Subsequently, Corcoran filed an appeal to this Court. Corcoran purportedly raises seven (7) issues on appeal. However, Corcoran combines some issues and is not clear on others. The Court interprets Corcoran's appeal to only raise five (5) issues: (1) the Bankruptcy Court erred by determining that the 28 U.S.C. § 523(a)(6)'s exemption requirements were not met; (2) the Bankruptcy Court's determination contradicts the Restatement (Second) of Judgments; (3) the Bankruptcy Court erred by not admitting the CCP Damages Hearing transcript; (4) the Bankruptcy Court's decision violates the Full Faith and Credit Clause under 28 U.S.C. § 1738; and (5) the Bankruptcy Court violated the Rooker-Feldman doctrine.

         II. STANDARD OF REVIEW

         This Court has jurisdiction over this appeal under 28 U.S.C. § 158(a). When reviewing bankruptcy court proceedings, a district court sits as an appellate court. In re Michael, 699 F.3d 305, 308 n.2 (3d Cir. 2012); In re Goody's Family Clothing Inc., 610 F.3d 812, 815 (3d Cir. 2010). A district court must “review the bankruptcy court's legal determinations de novo, its factual findings for clear error and its exercise of discretion for abuse thereof.” In re United Healthcare Sys., Inc., 396 F.3d 247, 249 (3d Cir. 2005).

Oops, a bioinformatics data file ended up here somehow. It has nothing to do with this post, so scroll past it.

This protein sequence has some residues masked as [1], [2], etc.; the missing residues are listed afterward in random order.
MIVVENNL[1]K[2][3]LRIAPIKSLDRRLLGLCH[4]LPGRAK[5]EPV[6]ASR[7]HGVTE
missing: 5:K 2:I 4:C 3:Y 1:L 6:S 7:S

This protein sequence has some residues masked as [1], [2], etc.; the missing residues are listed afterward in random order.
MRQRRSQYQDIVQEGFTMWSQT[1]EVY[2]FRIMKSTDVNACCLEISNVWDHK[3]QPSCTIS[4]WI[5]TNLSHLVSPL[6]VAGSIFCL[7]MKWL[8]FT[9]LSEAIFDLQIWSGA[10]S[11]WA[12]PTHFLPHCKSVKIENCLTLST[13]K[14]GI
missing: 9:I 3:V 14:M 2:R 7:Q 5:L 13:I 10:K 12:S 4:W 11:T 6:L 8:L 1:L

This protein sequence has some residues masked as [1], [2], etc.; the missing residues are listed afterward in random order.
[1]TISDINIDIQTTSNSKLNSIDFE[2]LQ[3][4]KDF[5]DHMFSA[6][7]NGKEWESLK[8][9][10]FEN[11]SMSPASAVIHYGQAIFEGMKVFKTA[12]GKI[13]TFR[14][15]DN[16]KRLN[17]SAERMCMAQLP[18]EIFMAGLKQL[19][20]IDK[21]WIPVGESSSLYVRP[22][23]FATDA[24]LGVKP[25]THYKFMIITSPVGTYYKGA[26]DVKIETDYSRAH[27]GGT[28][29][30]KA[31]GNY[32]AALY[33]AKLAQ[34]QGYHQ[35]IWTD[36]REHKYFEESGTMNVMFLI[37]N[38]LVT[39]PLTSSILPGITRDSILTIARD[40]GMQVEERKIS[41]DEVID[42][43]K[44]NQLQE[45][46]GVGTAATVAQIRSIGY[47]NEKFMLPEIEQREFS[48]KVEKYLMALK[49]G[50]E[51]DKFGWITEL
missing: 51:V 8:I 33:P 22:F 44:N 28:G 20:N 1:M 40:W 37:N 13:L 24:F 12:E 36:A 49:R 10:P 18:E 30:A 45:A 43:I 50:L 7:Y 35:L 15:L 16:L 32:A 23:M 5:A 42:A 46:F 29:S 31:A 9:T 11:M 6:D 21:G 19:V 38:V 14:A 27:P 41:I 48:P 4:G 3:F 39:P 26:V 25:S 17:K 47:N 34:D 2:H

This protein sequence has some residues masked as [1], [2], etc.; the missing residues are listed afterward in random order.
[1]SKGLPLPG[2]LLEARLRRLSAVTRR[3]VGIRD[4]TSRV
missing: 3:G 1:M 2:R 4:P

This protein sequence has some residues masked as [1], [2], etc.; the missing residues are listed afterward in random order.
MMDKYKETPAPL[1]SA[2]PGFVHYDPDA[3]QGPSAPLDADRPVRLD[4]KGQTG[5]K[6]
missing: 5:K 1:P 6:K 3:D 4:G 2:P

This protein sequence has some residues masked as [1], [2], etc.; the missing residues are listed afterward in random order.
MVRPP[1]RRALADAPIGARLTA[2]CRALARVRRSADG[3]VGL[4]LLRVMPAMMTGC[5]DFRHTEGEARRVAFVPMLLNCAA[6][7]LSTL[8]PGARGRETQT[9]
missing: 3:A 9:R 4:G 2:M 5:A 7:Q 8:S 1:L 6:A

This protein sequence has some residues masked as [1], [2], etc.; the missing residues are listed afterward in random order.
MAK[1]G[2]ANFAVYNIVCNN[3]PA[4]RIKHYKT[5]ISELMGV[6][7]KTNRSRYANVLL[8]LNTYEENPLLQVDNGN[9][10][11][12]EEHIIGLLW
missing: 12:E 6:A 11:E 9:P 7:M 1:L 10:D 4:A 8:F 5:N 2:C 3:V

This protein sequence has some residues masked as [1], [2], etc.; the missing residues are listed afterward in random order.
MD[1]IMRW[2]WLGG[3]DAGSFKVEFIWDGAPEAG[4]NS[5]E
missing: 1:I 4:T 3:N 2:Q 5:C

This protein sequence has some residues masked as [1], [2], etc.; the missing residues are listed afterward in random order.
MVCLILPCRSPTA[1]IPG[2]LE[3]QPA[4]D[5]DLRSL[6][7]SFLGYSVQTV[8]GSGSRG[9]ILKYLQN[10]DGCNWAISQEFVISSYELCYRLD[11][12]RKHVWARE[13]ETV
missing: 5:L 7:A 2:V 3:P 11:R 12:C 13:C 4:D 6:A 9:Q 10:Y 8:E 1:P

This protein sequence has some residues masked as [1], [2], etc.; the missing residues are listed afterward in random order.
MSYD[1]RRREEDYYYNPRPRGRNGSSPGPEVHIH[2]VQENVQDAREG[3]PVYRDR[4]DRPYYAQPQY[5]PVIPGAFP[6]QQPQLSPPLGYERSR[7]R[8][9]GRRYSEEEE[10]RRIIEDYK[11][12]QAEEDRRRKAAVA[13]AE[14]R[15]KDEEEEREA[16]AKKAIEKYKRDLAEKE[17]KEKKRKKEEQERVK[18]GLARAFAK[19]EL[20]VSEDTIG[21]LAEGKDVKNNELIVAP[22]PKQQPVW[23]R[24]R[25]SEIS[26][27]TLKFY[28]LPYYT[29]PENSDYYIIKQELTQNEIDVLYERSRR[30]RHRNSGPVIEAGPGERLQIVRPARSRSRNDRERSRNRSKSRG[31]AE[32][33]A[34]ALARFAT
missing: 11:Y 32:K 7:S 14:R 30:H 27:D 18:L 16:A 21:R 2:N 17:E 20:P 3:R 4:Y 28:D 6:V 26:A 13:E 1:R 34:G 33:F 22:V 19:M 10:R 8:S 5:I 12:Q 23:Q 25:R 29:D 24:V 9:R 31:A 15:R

III. DISCUSSION

         Corcoran argues that the Bankruptcy Court's decision should be reversed for several reasons. For the reasons set forth below, the Court finds Corcoran's arguments unpersuasive and without merit. Therefore, the Court affirms the Bankruptcy Court's decision. The Court will address Corcoran's arguments as follows: (1) the Bankruptcy Court erred by determining that the 28 U.S.C. § 523(a)(6) exemption requirements were not met; (2) the Bankruptcy Court's decision violates the Full Faith and Credit Clause under 28 U.S.C. § 1738; (3) the Bankruptcy Court erred by not admitting the CCP Damages Hearing transcript; (4) the Bankruptcy Court's determination contradicts the Restatement (Second) of Judgments; and (5) the Bankruptcy Court violated the Rooker-Feldman doctrine.

         A. The Bankruptcy Court Did Not Err In Its Determination That McCabe's Debt Arising From The States Court's Damage Award Was Dischargeable